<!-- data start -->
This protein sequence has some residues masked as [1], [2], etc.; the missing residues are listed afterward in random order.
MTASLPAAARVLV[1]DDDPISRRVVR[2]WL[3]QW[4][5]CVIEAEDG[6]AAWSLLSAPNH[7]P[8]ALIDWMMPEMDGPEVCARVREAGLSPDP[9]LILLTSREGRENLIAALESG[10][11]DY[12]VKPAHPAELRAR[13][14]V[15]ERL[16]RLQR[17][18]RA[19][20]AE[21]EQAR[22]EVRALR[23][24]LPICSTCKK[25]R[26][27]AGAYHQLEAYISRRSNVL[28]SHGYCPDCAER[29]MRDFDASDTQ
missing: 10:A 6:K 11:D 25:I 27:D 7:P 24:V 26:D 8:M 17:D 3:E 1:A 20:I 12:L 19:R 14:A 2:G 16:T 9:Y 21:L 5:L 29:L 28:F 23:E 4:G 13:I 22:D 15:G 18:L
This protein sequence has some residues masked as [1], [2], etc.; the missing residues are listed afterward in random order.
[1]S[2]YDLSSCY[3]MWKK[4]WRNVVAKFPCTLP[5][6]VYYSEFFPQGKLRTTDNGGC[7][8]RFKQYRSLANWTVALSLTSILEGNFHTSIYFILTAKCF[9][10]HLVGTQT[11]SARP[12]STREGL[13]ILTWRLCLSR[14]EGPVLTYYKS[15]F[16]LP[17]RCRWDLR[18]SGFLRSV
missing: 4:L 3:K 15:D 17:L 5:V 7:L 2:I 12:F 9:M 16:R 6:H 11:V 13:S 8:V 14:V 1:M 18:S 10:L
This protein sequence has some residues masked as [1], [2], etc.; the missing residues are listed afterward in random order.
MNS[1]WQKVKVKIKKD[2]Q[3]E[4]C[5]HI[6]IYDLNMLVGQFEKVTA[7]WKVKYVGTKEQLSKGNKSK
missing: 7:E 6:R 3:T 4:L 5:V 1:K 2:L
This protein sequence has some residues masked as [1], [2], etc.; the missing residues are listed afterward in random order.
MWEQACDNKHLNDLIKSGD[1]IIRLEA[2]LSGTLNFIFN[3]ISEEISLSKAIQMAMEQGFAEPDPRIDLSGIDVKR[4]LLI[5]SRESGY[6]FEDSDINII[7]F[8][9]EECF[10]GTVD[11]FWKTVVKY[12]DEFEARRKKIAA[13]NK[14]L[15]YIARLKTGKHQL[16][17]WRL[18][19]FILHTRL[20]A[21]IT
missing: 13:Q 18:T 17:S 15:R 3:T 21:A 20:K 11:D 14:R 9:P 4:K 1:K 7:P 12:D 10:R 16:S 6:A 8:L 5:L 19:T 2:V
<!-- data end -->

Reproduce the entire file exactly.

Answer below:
This protein sequence has some residues masked as [1], [2], etc.; the missing residues are listed afterward in random order.
MTASLPAAARVLV[1]DDDPISRRVVR[2]WL[3]QW[4][5]CVIEAEDG[6]AAWSLLSAPNH[7]P[8]ALIDWMMPEMDGPEVCARVREAGLSPDP[9]LILLTSREGRENLIAALESG[10][11]DY[12]VKPAHPAELRAR[13][14]V[15]ERL[16]RLQR[17][18]RA[19][20]AE[21]EQAR[22]EVRALR[23][24]LPICSTCKK[25]R[26][27]AGAYHQLEAYISRRSNVL[28]SHGYCPDCAER[29]MRDFDASDTQ
missing: 10:A 6:K 11:D 25:I 27:D 7:P 24:V 26:D 8:M 17:D 3:E 1:A 20:I 12:L 19:R 14:A 2:G 16:T 9:Y 21:L 5:L 29:L 28:F 23:E 4:G 13:I 22:D 15:G 18:L
This protein sequence has some residues masked as [1], [2], etc.; the missing residues are listed afterward in random order.
[1]S[2]YDLSSCY[3]MWKK[4]WRNVVAKFPCTLP[5][6]VYYSEFFPQGKLRTTDNGGC[7][8]RFKQYRSLANWTVALSLTSILEGNFHTSIYFILTAKCF[9][10]HLVGTQT[11]SARP[12]STREGL[13]ILTWRLCLSR[14]EGPVLTYYKS[15]F[16]LP[17]RCRWDLR[18]SGFLRSV
missing: 4:L 3:K 15:D 17:L 5:V 7:L 2:I 12:F 9:M 16:R 6:H 11:V 13:S 8:V 14:V 1:M 18:S 10:L
This protein sequence has some residues masked as [1], [2], etc.; the missing residues are listed afterward in random order.
MNS[1]WQKVKVKIKKD[2]Q[3]E[4]C[5]HI[6]IYDLNMLVGQFEKVTA[7]WKVKYVGTKEQLSKGNKSK
missing: 7:E 6:R 3:T 4:L 5:V 1:K 2:L
This protein sequence has some residues masked as [1], [2], etc.; the missing residues are listed afterward in random order.
MWEQACDNKHLNDLIKSGD[1]IIRLEA[2]LSGTLNFIFN[3]ISEEISLSKAIQMAMEQGFAEPDPRIDLSGIDVKR[4]LLI[5]SRESGY[6]FEDSDINII[7]F[8][9]EECF[10]GTVD[11]FWKTVVKY[12]DEFEARRKKIAA[13]NK[14]L[15]YIARLKTGKHQL[16][17]WRL[18][19]FILHTRL[20]A[21]IT
missing: 13:Q 18:T 17:S 15:R 3:T 21:A 20:K 11:D 14:R 9:P 4:K 1:K 7:P 12:D 10:R 16:S 6:A 8:L 5:L 19:T 2:V